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TV ratings: How many people watched the NBA Finals 2023?

Though viewership numbers for the 2023 NBA Finals weren’t as impressive as previous editions, they were when it came to the NBA Playoffs themselves.

Though viewership numbers for the 2023 NBA Finals weren’t as impressive as previous editions, they were when it came to the NBA Playoffs themselves.
Kyle TeradaUSA TODAY Sports via Reuters Con

As much as we can debate about varying reasons why numbers were down for this year’s NBA Finals, the reality is we had a relatively short series that featured two teams that come from what are effectively secondary markets.

Viewership for the NBA Finals

Off the bat, we can say that viewership for the 2023 NBA Finals was down from last year - 6% to be precise - which brings the obvious question as to why? To be clear, reports indicate that ABC averaged 11.65 million viewers over the course of the five-game series, which is approximately 757,000 viewers less than the amount that watched last year’s battle between the Golden State Warriors and the Boston Celtics. Indeed, that series averaged around 12.4 million viewers So, why didn’t as many fans tune in to watch Nikola Jokic lead the Denver Nuggets to their first-ever NBA title in the franchise’s 56-year history? After all, the Serbian put on a performance for the ages with an average of 30.2 points per game, to go with 14 rebounds and 7.2 assists. Fittingly, he was named MVP of the Finals after Monday night’s finale, which to be fair was the most-watched game of the entire 2022-23 campaign with 13.08 million viewers.

For perspective, that’s the largest viewership for a Game 5 since pre-pandemic times. Yet, it’s got to be said that the 18.22 million who watched the Warriors vs the Raptors in 2019 significantly eclipses that number. Nonetheless, at its peak Game 5 garnered 17.83 million viewers, with casual fans understandably joining in toward the game’s end in an effort to see the curtain come down on what was a historic season for Jokic and Co. So, where does it rank in terms of other NBA Finals? The Nuggets vs Heat series is the fifth least-watched Finals of the modern Nielsen era i.e., the period that we’ve witnessed since the introduction of the portable people meter in 1987. What that means, is that it only surpassed the Spurs sweep of the Cavs in 2007 which saw 9.29 million viewers.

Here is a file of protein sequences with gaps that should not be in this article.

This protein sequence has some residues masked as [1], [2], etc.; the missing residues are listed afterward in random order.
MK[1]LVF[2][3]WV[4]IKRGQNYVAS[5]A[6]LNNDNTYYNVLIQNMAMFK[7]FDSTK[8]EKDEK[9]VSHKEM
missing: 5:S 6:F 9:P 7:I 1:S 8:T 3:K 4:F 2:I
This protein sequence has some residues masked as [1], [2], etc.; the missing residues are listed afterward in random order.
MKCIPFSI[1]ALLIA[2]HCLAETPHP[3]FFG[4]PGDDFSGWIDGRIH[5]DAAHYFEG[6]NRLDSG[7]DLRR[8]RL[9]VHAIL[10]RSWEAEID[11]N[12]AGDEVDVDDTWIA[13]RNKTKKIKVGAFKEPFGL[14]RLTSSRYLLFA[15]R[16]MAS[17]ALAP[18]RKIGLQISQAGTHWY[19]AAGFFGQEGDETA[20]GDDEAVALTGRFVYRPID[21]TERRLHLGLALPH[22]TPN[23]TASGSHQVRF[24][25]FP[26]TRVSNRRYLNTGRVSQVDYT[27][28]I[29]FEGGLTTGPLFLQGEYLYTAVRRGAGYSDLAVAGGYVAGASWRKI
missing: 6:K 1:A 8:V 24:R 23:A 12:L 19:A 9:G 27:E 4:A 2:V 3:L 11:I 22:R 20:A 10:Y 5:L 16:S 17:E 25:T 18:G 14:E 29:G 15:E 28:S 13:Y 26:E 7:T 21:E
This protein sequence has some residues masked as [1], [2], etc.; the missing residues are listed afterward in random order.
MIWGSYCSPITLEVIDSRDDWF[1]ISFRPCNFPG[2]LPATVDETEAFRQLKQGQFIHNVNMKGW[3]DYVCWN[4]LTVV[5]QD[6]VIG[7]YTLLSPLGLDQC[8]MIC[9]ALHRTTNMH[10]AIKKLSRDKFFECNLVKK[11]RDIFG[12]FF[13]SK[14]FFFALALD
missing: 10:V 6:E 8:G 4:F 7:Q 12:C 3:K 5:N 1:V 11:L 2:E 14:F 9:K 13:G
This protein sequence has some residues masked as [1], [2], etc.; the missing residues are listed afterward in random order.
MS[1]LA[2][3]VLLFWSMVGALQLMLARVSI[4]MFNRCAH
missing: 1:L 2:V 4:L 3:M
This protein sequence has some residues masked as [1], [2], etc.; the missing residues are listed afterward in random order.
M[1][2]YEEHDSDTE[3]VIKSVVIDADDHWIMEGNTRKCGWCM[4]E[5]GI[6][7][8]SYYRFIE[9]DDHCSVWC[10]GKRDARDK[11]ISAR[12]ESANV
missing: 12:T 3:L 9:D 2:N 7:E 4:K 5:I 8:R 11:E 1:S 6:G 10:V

Why were the NBA Finals numbers down?

The straight answer would be the length of the series. It’s highly likely that had it stretched to six or even seven games, we would have seen a notable increase in viewership and of course revenue for ABC but in the end, the Nuggets put paid to the Heat and that was that. Conversely, it should be acknowledged that while numbers were down, overall TV usage across the last year decreased by 11% which is to say the numbers aren’t as big a concern as one might think.

There’s also the reality that the two teams competing for the title aren’t exactly the most famous franchises of the league. With all due respect to the Nuggets and the Heat, they don’t have the same fan bases as teams such as the Lakers or Warriors. Consider for a moment that Denver is home to 1.79 million TV households, and Miami is even smaller with its 1.72 million. That’s to say that between the two of them, they don’t even match the 5.84 million that reside in Los Angeles.

But the NBA Playoffs did better?

Believe it or not, they did. In total, the postseason saw 5.46 million viewers per game across ESPN, ABC, and TNT, which is a 7% increase from last year’s 5.12 million. Indeed, when the Conference Finals came to an end, there was already an overall increase of 11%. Ultimately, despite the drop in the NBA Finals, this was in fact a successful year for the league. Not only was a new attendance record set with 22 million fans attending games, but arena capacity also jumped to 97%. Team sponsorship also saw a new high with a 10.5% increase to the tune of $1.4 billion. In the end, it looks like things turned out all right.


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